Putting Words in their Mouths – Writing historical fiction based on real lives

At the Springs, Mount Wellington c.1880

Last month I was invited by the writer, Jean M Roberts to contribute a post about my latest novel to her blog, The Book’s Delight. My post looks at the challenges I faced trying to write accurately and honestly about the characters of my novel and not treat them as chess pieces to be moved around the board in service of what I thought would be a good story.

It is said that all we owe the dead is the truth. But when we write historical fiction how do we do this, especially when we attempt to imagine the lives of those who left only faint traces in the records.
My latest novel, Cold Blows the Wind, is based on a period in the lives of my great-great-grandparents, Sarah Ellen Thompson and Henry Watkins Woods, Ellen and Harry. It is set in Hobart Town, Tasmania between the years 1878 and 1885 and grew out of my genealogical research.
Both Ellen and Harry were the children of people transported to Australia from the British Isles. Their parents were not among those who made good and went on to live of comfort. They were what is described today as the working poor… Continue reading

Jean M Roberts writes historical fiction. Her latest book is The Angel of Goliad, a gripping time slip mystery set during the Texas revolution in 1836. As J M Roberts, she also write cozy murder mysteries. You can read more about Jean’s novels at The Book’s Delight.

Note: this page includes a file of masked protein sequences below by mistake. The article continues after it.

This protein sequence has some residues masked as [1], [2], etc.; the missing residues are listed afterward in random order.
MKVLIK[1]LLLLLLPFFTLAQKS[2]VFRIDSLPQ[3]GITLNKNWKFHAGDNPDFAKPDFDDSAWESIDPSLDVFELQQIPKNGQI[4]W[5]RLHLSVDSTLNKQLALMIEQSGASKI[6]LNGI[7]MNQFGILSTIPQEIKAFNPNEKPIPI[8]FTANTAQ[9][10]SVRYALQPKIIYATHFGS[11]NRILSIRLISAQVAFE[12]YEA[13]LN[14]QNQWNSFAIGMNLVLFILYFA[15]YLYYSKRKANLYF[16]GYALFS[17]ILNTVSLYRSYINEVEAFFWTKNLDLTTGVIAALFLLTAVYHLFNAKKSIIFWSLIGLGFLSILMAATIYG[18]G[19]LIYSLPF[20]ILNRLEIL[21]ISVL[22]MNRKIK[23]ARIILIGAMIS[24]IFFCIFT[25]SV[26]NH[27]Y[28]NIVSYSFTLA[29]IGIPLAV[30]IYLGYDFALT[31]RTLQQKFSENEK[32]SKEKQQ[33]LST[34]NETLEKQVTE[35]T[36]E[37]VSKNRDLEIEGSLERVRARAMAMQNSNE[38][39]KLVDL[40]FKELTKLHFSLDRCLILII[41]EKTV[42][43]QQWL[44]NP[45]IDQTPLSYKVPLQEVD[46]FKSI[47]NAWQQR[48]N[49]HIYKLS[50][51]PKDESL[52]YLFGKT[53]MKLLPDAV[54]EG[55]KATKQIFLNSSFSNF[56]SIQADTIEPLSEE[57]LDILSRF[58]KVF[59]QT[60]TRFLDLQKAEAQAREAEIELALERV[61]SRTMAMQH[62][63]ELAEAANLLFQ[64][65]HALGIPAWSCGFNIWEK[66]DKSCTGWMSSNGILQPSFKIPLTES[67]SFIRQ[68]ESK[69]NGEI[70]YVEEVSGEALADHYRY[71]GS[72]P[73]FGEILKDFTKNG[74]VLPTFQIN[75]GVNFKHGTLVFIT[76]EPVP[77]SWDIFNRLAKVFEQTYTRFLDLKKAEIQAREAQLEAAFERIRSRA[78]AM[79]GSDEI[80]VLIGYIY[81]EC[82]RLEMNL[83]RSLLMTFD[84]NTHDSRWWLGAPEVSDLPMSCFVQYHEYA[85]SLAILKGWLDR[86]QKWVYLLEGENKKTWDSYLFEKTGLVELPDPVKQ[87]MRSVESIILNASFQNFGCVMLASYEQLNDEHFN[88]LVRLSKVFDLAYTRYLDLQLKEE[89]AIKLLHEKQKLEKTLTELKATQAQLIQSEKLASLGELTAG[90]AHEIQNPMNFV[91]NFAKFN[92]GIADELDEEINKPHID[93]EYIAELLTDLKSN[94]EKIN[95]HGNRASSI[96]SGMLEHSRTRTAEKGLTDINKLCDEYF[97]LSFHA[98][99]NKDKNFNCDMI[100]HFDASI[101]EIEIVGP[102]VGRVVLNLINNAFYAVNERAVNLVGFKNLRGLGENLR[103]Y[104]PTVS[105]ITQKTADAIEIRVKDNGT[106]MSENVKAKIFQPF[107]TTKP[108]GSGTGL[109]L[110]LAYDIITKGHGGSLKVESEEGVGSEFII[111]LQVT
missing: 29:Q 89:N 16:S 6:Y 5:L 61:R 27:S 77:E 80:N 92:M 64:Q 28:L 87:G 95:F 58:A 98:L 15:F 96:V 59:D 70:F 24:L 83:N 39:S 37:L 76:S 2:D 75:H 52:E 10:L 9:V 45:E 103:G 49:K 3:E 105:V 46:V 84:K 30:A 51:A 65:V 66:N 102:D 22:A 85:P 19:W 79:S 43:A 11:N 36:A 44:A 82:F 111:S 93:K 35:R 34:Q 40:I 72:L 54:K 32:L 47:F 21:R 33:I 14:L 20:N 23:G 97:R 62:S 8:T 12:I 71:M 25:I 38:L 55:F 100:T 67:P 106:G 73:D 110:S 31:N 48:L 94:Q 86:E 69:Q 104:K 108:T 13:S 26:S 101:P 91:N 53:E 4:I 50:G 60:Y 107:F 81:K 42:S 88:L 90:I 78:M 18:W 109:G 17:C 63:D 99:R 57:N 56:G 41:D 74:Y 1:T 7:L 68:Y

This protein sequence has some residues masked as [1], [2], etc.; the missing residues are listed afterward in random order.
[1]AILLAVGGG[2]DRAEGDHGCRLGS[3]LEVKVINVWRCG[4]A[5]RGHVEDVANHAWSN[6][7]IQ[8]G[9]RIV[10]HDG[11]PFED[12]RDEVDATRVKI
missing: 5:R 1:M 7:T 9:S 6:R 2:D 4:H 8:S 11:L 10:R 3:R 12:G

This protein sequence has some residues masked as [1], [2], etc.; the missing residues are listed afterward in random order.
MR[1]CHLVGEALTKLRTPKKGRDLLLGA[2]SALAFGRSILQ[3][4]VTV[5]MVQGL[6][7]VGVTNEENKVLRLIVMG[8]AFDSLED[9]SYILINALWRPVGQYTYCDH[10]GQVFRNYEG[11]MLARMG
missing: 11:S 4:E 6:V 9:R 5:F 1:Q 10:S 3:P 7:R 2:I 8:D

2 thoughts on “Putting Words in their Mouths – Writing historical fiction based on real lives

  1. I had to do the same thing when writing some family history. I knew some basics, but there were things/ times uncovered by the stories I had heard, and nobody who knew could be interviewed anymore – most have died already, and the only one who might have known (because he had lived to meet his grandparents) is too old and with the memory-affecting diseases of old age.
    I had to fill in the gaps too, by research and asking myself how and why for several times… The great-grandchildren liked my stories!

    Liked by 1 person

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